In case of doubts/questions, please reach out to the Orbit Committers List. Also, don‘t be afraid of mistakes. It’s all in a single Git repository so re-organization is possible at any time later on.

Note, when creating a new category please create the category pom.xml first before any recipes. Use another category pom.xml as template to inherit the proper Orbit recipe parent pom. This ensure that proper Orbit defaults are used when creating recipes (for example, the bundle vendor is automatically set to “Eclipse Orbit”).

2. Create the recipe

The preferred method for creating recipes is by consuming a Maven artifact. The EBR Maven plug-in can be used to create a recipe including required Eclipse IP information based on data available in Maven artifact poms.

# create the recipe for a specific Maven artifact
# the recipe will be created in a folder named "<symbolicname-of-the-orbit-bundle>_<version>"
mvn ebr:create-recipe -DgroupId=<maven-source-groupId> -DartifactId=<maven-source-artifactId> -Dversion=<maven-source-version> -DbundleSymbolicName=<symbolicname-of-the-orbit-bundle>

# modify recipe pom and osgi.bnd to suit the needs of the bundle
cd <new-recipe-folder>
$EDITOR pom.xml
$EDITOR osgi.bnd

# do a test build (this will create a default ip_log.xml)
# (note the -DirtyWorkingTree=ignore to ignore uncommitted Git changes for now)
mvn -U clean package -DdirtyWorkingTree=warning

# hidden gem: automatically create a CQ for an Eclipse project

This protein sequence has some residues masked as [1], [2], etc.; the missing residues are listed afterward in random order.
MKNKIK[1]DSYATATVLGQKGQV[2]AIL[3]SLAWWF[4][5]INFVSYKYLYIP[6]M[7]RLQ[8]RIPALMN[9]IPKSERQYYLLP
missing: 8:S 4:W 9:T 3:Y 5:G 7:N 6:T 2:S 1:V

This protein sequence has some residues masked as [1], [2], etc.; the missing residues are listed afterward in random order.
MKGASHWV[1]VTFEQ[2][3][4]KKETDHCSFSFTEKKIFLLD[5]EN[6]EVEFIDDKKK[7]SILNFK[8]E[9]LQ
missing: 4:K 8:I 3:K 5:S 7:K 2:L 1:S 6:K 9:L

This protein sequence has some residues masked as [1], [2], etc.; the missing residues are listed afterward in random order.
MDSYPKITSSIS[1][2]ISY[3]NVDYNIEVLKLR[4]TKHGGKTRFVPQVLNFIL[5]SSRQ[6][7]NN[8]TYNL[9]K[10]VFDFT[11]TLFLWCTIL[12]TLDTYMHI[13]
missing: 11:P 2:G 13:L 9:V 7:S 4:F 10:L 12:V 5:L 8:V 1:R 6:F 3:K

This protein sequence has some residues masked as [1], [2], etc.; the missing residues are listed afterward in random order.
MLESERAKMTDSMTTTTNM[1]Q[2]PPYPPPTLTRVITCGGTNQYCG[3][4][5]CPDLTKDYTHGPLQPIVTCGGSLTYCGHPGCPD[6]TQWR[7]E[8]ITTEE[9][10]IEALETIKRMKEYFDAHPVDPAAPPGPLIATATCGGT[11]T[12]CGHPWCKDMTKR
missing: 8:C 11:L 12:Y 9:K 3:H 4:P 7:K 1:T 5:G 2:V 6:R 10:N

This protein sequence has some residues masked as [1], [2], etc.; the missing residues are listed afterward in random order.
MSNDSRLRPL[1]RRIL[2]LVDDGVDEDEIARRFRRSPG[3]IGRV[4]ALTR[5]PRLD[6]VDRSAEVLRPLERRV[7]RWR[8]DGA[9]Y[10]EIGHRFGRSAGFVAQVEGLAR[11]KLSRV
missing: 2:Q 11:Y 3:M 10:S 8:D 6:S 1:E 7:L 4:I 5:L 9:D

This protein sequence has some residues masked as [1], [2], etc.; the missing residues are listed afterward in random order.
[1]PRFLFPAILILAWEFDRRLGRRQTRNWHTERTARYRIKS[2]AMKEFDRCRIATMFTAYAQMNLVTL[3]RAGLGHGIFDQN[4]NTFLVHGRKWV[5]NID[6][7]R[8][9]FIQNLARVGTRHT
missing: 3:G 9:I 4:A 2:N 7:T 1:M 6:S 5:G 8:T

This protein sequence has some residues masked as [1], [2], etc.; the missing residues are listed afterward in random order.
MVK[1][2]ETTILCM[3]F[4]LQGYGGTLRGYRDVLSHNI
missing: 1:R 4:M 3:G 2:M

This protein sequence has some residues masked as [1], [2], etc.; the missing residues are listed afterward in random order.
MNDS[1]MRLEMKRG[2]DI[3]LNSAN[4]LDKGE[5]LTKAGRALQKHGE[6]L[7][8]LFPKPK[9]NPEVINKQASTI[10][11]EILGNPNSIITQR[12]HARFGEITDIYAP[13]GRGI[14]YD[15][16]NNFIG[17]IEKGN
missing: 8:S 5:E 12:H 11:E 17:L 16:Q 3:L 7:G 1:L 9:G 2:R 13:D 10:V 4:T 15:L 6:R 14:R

# (use carefully, creates the CQ if none is referenced in the ip_log.xml file)
# mvn -V clean package -DsubmitCqsToProject=<Eclipse.project.id> -DcqCryptography=<Yes|No|Unknown|Explanation> -DdirtyWorkingTree=warning
# (once the CQ is created, source to upload can be found in 'target/sources-for-eclipse-ipzilla')
# (after uploading the source, wait for approval)

# enter any non-PB CQ number into the IP log and add any missing information (your name, e-mail etc.)
# You may also specify a ClearlyDefined URL (if present) by replacing the <ipzilla bug_id=""/> with <clearlydefined url="https://clearlydefined.io/definitions/maven/mavencentral/com.example.group/artifact/x.y.z" (of course replacing the URL with the appropriate one for the bundle you're adding)

$EDITOR src/eclipse/ip_log.xml

# review the generated about files
ls -la src/main/resources/about_files
cat src/main/resources/about.html

# add new recipe to category pom
$EDITOR ../pom.xml

# update the build feature with your bundle
$EDITOR ../../releng/aggregationfeature/feature.xml

# add, commit the recipe to Git and push to Gerrit for review
git add .; git commit -m "Added org.example.foo 1.2.3"
# NOTE: Please ensure you push using the following command so that you don't bypass the code review:
git push origin HEAD:refs/for/master

3. Troubleshooting

If you are having trouble with the build after submitting your change, this is typically because there is a missing dependency. It is ideal to have all transitive dependencies of the library you‘re adding available as OSGi bundles in Orbit, though there may be exceptions to this. The dependency metadata can all be customized using the osgi.bnd file. You can discover the dependencies using mvn dependency:tree under the project folder of the library you’re adding.